Julie Jiang Receives Honor as a 2024 Forbes 30 Under 30 in Science

Leila Okahata | January 16, 2024

The graduating doctoral student in computer science is recognized for her work in amplifying social good on online platforms

Photo of doctoral student Julie Jiang

Credit: USC-ISI

On the Tuesday morning of November 28, 2023, Julie Jiang woke up to the pleasant surprise of buzzing notifications from friends and family, all congratulating her for her recognition as a 2024 Forbes 30 Under 30 in Science. In both joy and disbelief, the LA-based computer social scientist repeatedly refreshed the awardee page, yet her name remained listed. She is both greatly honored and eager to accomplish more. “This is not an endpoint in my career but a starting point,” Julie said.

Julie will graduate with a computer science Ph.D. in early 2024, after studying human social behavior on digital platforms at the USC Information Sciences Institute (ISI). She grew up in both China and Canada, embracing a mixed cultural identity, and moved to the U.S. in pursuit of higher education. She is not the only one in her family to complete a graduate education but is the first to receive a Ph.D. and study STEM. Math has always been Julie’s strongest subject because of its logical reasoning, but she is also fascinated with the incalculable nature of human psychology.

“There is a paradox in human behavior: we’re simultaneously pretty predictable but also very irrational beings,” she said. “So it’s really interesting for me to try to encapsulate and understand that phenomenon: why do we do things both predictably and irrationally?”

With her dual interests, Julie uses big data and machine learning to glean insights into how online platforms and their users can promote positive social behaviors and mitigate harmful ones. In her most fulfilling work, she found that sharing one’s preferred pronouns fosters gender inclusivity online on Twitter: when more users state their gender pronouns, more non-binary users feel comfortable coming out with their gender identity.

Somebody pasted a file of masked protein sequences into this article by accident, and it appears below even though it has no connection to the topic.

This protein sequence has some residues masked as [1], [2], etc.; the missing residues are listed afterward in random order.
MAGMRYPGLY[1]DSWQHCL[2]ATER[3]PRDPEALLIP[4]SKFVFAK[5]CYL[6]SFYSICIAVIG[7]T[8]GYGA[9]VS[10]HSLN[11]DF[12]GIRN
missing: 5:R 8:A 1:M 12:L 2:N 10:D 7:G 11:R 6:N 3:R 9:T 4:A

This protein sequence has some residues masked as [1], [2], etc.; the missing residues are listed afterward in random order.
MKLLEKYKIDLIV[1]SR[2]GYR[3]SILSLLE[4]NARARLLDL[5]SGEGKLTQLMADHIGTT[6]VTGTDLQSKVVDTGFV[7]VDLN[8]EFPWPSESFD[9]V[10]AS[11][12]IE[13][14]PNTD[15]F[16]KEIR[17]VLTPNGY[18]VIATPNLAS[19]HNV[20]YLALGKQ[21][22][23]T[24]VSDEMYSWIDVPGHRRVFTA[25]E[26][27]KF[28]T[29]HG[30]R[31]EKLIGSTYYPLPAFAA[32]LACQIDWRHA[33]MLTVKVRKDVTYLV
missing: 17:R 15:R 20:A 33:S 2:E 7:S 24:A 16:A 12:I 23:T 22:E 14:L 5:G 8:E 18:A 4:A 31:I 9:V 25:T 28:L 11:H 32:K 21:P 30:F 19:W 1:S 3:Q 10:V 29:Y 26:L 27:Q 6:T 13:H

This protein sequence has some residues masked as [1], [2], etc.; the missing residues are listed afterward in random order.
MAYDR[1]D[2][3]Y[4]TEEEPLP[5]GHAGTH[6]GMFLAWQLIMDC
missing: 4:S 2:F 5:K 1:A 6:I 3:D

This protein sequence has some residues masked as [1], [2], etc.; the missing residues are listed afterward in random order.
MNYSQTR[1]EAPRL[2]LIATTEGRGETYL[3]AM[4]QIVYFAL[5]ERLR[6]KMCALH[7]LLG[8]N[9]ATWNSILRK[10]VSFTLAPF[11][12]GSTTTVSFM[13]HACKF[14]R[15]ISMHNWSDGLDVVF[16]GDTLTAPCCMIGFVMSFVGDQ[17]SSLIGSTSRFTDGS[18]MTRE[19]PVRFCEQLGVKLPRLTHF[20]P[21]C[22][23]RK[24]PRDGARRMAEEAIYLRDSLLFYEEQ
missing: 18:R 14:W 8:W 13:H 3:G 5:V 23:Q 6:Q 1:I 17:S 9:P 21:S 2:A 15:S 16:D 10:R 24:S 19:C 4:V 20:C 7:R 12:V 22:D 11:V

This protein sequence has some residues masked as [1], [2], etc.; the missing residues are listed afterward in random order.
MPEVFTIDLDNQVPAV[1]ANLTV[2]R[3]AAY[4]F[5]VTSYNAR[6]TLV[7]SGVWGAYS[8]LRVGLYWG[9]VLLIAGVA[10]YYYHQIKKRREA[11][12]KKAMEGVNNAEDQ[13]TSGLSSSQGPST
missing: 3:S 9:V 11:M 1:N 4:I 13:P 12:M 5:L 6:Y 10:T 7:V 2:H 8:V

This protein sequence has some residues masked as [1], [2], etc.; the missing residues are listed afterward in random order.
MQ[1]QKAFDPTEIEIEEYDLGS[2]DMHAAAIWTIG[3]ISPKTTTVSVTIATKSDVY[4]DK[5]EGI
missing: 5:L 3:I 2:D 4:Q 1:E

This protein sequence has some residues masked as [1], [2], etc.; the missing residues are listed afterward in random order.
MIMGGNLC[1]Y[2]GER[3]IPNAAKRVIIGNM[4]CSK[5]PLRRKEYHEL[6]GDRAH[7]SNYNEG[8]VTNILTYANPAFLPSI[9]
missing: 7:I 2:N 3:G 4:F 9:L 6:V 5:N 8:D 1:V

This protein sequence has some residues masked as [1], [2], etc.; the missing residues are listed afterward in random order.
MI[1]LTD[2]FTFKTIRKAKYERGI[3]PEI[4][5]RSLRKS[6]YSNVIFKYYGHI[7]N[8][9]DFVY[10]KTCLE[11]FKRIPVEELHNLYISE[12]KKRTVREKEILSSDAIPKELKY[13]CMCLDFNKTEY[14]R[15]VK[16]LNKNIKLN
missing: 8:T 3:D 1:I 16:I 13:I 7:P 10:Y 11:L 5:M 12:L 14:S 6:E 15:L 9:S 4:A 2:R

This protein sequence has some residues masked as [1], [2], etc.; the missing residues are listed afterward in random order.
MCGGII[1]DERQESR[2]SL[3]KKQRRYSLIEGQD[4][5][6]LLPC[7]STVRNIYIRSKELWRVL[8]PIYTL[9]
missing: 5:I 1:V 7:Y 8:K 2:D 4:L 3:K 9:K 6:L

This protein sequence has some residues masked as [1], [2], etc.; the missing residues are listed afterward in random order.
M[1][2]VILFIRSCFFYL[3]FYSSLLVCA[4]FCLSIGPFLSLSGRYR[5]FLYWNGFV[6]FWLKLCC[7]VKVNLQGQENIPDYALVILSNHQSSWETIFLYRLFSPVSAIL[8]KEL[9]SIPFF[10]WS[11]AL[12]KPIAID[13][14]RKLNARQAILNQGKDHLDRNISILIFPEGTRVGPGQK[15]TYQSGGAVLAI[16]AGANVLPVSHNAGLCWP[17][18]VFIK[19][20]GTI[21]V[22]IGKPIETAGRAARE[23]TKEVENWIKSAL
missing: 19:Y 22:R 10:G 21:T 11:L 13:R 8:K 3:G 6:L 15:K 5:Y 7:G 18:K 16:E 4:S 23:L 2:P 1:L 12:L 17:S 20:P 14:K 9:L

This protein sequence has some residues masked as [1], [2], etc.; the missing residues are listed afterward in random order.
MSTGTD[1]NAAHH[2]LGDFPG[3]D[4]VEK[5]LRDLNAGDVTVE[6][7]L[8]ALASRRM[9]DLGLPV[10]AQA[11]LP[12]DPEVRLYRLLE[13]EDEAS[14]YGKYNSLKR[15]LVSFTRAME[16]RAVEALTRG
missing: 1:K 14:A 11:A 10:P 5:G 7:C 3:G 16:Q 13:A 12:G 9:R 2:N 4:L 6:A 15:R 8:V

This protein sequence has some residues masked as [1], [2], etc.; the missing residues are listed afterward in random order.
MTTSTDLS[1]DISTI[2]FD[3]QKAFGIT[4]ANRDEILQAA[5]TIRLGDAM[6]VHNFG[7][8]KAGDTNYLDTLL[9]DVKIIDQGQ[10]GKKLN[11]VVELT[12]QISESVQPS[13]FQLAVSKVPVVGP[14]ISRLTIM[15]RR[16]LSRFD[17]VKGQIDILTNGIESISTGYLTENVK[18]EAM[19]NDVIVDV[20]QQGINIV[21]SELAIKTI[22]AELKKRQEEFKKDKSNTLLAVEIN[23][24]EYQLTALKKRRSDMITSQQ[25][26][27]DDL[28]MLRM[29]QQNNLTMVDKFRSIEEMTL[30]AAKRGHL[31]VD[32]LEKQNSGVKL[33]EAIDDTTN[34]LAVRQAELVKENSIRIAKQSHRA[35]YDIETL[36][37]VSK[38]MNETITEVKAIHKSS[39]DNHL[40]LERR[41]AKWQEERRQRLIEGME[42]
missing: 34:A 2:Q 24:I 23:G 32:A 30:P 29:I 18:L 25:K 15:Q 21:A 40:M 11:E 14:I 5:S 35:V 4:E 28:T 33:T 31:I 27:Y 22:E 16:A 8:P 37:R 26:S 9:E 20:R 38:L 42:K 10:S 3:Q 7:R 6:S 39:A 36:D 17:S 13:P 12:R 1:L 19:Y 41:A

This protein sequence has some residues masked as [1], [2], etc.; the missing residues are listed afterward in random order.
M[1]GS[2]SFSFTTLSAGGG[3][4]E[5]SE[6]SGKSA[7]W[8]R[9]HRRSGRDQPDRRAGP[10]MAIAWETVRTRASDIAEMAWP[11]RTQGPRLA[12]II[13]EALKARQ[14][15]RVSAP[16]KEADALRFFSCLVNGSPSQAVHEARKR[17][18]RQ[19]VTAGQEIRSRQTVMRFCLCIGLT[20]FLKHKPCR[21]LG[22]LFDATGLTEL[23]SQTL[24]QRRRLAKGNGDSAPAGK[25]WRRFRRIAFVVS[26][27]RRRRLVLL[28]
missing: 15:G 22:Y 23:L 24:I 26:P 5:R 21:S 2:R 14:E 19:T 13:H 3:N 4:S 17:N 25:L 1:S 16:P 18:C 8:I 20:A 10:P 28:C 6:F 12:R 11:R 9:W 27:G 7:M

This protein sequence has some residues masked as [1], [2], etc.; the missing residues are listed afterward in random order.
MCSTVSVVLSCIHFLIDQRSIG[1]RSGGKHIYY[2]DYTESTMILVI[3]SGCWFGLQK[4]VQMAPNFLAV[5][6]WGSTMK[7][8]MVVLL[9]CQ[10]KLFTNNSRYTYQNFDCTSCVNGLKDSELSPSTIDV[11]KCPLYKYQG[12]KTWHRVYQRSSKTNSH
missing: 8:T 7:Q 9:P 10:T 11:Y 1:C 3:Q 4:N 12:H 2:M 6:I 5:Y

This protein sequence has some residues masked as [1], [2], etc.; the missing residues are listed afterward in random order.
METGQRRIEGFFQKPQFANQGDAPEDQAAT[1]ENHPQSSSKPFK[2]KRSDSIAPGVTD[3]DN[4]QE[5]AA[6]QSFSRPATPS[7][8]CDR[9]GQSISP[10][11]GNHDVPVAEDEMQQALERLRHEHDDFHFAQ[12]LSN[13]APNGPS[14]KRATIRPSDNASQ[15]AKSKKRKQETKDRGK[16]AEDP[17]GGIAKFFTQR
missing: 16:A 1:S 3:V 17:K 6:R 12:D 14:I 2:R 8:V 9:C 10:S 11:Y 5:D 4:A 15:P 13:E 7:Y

“This simple act of sharing pronouns that some people don’t think matters…it matters a lot for promoting inclusivity and initiating a DEI front,” Julie said. “I’m really proud of this research, and I hope that I can do something related to this area again in the future.”

Alongside amplifying social good on online platforms, Julie chases self-improvement. With bookmarks saved on admirable scientists in the same space, including her ISI advisor Emilio Ferrara, she acknowledges that a great researcher views others not as competition but as models for growth. “I want to always feel inspired by people around me,” she added. Her colleagues, friends and family are her greatest motivations.

“I don’t think any of what I do is just my work. It’s a combined effort of people giving me mental support, love and technical guidance,” she said. 

Ferrara speaks highly of her: “I’m genuinely running out of adjectives to describe the incredible accomplishments that Julie has attained during her Ph.D. journey. Her achievements, including making Forbes 30 under 30, truly speak volumes about her dedication and accomplishments during her doctorate and beyond. I can’t wait to see what an amazing career she’ll start once she graduates.”

Julie hopes to continue traveling the world but also stay close to loved ones to share her latest cuisine creations, especially her popular short ribs. She is currently looking for industry opportunities: whether it is social media, video games or online messaging apps, she plans to transform digital platforms into healthy, diverse and inclusive spaces for all users.

“I hope to convert some of my research findings into actionable steps,” Julie said. “I care about making an impact.”

Published on January 16th, 2024

Last updated on May 16th, 2024

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